A private members motion proposing the withdrawal of a Bill which sought to establish a proportional and representative formula for the allocation of seats in the House of Representatives of General Synod and to reduce its membership, was passed by members of Synod in Armagh today.
The proposal had provoked a passionate debate on the opening day of the 148th Synod yesterday. However, on day two, the Archbishop of Armagh reported that he had received a private members motion - proposed by Sam Harper (Diocese of Cashel, Ferns and Ossory) - that Bill No 7 be withdrawn and that Standing Committee be requested to consider the contents of the Bill and the proposed amendments, and with that focus return to next year's General Synod in Londonderry with a report and legislative proposals for decision by the Synod.
Mr Harper said that the resolution had been brought in the interests of the whole Church. He said the decision was too important to make in a matter of minutes. The effect of this motion would be to give a year for the consideration of the bill as proposed (and the amendments), and to allow Standing Committee to come back next year to let the Synod reconsider the matter; he said it would still be in time to take effect before the next triennium.
Mrs Eithne Harkness (Armagh) seconded the motion to support the thrust of the Bill which she said addressed an important matter. “The Bill addresses a matter of real concern to the church which was illustrated by the range of contributions heard yesterday. It is an issue that merits really serious consideration and reflection. There has not been time to reflect on the consequences and unintended consequences, and if the Bill goes forward today we will be denying ourselves that time. This Bill is in danger of being destroyed by weight of amendments,” she said.
“I agree that the issue should not be delayed unduly but this motion allows for just one year to consider this through the mechanism of Standing Committee and then to bring legislative proposals focused on this Bill, not a general opening of the floodgates. I would hope we would have as much contribution next year as the issue merits,” she added.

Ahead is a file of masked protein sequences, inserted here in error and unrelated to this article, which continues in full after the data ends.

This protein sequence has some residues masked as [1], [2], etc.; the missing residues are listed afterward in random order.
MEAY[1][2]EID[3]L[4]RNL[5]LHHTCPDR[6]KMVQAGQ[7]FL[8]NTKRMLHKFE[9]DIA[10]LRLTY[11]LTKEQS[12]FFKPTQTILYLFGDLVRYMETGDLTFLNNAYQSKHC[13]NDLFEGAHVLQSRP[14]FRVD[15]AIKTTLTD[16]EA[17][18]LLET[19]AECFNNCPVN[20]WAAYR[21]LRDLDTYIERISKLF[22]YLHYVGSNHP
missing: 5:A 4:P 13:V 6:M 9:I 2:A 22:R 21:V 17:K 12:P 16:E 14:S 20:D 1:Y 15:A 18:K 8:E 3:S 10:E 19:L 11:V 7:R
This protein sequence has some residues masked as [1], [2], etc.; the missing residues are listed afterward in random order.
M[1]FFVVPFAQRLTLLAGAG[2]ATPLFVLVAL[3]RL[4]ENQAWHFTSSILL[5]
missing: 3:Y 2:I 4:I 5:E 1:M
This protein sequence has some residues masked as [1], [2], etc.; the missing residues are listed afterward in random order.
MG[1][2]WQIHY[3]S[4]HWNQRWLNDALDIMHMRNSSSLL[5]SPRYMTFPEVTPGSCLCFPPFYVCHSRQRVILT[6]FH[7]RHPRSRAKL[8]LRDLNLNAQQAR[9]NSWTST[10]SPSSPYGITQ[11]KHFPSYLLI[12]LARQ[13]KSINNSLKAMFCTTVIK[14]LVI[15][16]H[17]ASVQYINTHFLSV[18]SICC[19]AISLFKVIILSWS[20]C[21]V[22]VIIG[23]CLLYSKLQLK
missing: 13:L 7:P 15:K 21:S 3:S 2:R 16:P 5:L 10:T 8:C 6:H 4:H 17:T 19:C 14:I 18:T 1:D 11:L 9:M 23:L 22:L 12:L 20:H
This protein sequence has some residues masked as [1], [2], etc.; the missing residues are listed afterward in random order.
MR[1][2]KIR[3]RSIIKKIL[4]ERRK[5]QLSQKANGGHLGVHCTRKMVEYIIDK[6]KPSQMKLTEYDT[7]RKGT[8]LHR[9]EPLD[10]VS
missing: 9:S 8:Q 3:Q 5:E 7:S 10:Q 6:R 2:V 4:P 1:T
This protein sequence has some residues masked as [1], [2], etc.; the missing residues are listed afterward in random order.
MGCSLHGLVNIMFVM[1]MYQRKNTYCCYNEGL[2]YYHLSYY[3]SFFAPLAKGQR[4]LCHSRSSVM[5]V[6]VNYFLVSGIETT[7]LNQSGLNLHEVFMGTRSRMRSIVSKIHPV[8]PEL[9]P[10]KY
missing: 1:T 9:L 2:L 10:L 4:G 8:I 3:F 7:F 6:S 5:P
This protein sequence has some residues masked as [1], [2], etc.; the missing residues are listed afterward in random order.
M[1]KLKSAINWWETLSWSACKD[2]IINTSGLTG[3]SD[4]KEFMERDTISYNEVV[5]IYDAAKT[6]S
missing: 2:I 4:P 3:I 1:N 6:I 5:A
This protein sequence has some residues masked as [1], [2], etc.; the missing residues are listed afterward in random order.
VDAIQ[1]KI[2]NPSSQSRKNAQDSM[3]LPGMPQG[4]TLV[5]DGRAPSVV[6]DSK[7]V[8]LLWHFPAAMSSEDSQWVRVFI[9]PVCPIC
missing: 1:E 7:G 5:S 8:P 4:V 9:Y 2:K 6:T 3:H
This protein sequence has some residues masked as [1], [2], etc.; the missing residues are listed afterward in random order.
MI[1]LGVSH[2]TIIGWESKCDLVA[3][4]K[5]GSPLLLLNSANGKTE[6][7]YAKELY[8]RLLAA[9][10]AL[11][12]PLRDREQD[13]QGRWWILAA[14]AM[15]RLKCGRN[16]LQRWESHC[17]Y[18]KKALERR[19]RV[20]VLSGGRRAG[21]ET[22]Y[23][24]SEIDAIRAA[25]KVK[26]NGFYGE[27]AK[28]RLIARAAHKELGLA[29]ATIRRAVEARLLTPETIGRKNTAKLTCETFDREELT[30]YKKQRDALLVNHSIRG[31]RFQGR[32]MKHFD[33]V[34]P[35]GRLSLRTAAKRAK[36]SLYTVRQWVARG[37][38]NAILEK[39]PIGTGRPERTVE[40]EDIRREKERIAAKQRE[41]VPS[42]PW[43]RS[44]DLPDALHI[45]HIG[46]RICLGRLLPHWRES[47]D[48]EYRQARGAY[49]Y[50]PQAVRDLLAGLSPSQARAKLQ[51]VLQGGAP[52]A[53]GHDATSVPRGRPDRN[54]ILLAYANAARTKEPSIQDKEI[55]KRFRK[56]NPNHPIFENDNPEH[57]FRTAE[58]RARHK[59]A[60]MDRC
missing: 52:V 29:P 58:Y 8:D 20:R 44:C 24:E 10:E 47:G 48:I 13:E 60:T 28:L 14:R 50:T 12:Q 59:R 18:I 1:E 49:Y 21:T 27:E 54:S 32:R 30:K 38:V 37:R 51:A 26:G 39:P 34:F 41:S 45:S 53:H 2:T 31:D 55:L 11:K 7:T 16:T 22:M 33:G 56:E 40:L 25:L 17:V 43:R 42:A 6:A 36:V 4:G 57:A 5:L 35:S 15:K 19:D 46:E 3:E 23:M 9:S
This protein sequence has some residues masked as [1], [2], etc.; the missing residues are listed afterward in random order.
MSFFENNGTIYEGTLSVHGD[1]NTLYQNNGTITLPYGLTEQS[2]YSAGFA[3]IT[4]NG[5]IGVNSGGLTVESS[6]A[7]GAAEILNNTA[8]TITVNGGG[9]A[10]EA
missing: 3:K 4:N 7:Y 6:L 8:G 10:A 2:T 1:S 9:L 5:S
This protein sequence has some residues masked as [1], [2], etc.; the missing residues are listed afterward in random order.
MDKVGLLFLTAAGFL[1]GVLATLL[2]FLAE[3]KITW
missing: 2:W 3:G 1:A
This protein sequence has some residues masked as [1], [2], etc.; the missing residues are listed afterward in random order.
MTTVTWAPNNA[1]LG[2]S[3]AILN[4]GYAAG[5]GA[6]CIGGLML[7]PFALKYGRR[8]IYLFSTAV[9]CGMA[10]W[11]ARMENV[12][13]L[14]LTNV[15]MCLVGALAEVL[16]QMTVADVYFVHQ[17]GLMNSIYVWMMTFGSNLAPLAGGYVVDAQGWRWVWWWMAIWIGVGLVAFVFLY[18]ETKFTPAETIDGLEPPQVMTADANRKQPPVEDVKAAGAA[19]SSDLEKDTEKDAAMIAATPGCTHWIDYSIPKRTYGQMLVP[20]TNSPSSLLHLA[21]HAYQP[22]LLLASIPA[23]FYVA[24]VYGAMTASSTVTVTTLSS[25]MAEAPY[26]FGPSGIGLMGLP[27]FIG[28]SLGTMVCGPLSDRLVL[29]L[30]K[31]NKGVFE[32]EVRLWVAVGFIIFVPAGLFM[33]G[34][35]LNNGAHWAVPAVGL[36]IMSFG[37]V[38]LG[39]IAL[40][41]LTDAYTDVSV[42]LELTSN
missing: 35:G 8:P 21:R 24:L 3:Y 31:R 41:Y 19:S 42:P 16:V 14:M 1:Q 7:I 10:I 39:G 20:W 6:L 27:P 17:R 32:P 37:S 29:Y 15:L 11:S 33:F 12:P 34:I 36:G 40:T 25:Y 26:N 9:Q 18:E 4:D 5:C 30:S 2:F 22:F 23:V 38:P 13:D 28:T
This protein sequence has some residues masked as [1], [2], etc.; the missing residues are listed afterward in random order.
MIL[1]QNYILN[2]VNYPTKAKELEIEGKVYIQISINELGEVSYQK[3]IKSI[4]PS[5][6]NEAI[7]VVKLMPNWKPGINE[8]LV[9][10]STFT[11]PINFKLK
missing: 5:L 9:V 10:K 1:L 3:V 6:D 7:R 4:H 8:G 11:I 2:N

Lady Brenda Sheil (Down and Dromore) said that consultation and a sharing of views were important in a caring Church. This motion would allow Standing Committee to come back with carefully considered proposals with time to reflect and above all to consult.
Andrew Brannigan, who proposed the original Bill No 7, said that the focus of the motion meant that the Bill would go back to Standing Committee with the amendments, with the focus which cared for and valued each cure equally.
He said he had prayed and agonised over the Bill for many years in the knowledge that it would cause hurt. He said he had been convinced and convicted that it was the right idea to bring before Synod, the restoration of balance which would bring a missional focus to the Church. He said he believed it would work because of the graciousness of others.
Archdeacon Wayne Carney (Limerick and Killaloe) said that the motion would help deal with the unintended consequences of the Bill. He said that the Church of Ireland was balanced and there was a balance in General Synod; the effect of the Bill would be to reduce the balance of General Synod, he suggested, and he strongly urged support of the motion.
Joc Sanders (Killaloe) thanked Andrew Brannigan for his friendship and said that the motion brought to General Synod was the right way to approach the issue.
In reply Mr Harper thanked the Bill's proposers and said it was a step in the right direction. There had been several attempts to do something at Synod to address the issue. They had brought something that Synod could build on, he said. This motion allowed time to give detailed, careful consideration to the subject, he said, urging support for the resolution.
Members of Synod voted to carry the motion. Archbishop Richard Clarke said that Mr Brannigan and Canon Calvin were brave in bringing the Bill and said Synod was going to have to find the balance.